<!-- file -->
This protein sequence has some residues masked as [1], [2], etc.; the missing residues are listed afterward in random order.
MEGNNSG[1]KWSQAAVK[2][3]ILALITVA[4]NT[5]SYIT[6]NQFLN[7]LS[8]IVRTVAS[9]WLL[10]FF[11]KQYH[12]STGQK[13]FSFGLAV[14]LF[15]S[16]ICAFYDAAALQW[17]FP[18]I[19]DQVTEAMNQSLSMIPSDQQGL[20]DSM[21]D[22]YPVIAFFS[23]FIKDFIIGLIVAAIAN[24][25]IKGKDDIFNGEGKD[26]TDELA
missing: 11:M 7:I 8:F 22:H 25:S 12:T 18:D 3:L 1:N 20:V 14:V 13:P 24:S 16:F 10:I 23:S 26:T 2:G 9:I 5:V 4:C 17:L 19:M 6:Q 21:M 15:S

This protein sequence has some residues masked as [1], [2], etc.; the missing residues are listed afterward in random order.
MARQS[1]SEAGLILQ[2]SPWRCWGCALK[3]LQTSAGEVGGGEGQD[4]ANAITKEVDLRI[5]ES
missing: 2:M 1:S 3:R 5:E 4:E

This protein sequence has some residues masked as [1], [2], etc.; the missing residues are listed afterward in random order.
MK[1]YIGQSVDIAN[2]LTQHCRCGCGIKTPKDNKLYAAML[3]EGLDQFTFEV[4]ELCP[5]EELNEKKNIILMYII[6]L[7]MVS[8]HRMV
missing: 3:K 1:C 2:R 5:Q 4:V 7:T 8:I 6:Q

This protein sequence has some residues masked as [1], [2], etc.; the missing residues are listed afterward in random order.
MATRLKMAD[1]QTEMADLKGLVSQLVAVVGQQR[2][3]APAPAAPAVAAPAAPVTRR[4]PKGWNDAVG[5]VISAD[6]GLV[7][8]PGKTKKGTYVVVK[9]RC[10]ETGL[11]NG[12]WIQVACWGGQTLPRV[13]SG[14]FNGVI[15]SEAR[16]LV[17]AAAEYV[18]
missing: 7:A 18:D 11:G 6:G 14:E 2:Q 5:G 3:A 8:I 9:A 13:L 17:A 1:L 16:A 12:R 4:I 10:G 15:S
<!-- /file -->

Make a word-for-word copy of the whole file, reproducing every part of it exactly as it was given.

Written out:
This protein sequence has some residues masked as [1], [2], etc.; the missing residues are listed afterward in random order.
MEGNNSG[1]KWSQAAVK[2][3]ILALITVA[4]NT[5]SYIT[6]NQFLN[7]LS[8]IVRTVAS[9]WLL[10]FF[11]KQYH[12]STGQK[13]FSFGLAV[14]LF[15]S[16]ICAFYDAAALQW[17]FP[18]I[19]DQVTEAMNQSLSMIPSDQQGL[20]DSM[21]D[22]YPVIAFFS[23]FIKDFIIGLIVAAIAN[24][25]IKGKDDIFNGEGKD[26]TDELA
missing: 11:M 7:I 8:F 22:H 25:S 12:T 18:D 3:L 1:N 20:V 14:V 13:P 24:S 16:F 10:I 23:S 26:T 2:G 9:I 5:V 4:C 17:L 19:M 6:Q 21:M 15:S

This protein sequence has some residues masked as [1], [2], etc.; the missing residues are listed afterward in random order.
MARQS[1]SEAGLILQ[2]SPWRCWGCALK[3]LQTSAGEVGGGEGQD[4]ANAITKEVDLRI[5]ES
missing: 2:M 1:S 3:R 5:E 4:E

This protein sequence has some residues masked as [1], [2], etc.; the missing residues are listed afterward in random order.
MK[1]YIGQSVDIAN[2]LTQHCRCGCGIKTPKDNKLYAAML[3]EGLDQFTFEV[4]ELCP[5]EELNEKKNIILMYII[6]L[7]MVS[8]HRMV
missing: 3:K 1:C 2:R 5:Q 4:V 7:T 8:I 6:Q

This protein sequence has some residues masked as [1], [2], etc.; the missing residues are listed afterward in random order.
MATRLKMAD[1]QTEMADLKGLVSQLVAVVGQQR[2][3]APAPAAPAVAAPAAPVTRR[4]PKGWNDAVG[5]VISAD[6]GLV[7][8]PGKTKKGTYVVVK[9]RC[10]ETGL[11]NG[12]WIQVACWGGQTLPRV[13]SG[14]FNGVI[15]SEAR[16]LV[17]AAAEYV[18]
missing: 7:A 18:D 11:G 6:G 14:E 2:Q 5:G 3:A 8:I 9:A 13:L 17:A 1:L 16:A 12:R 4:I 10:G 15:S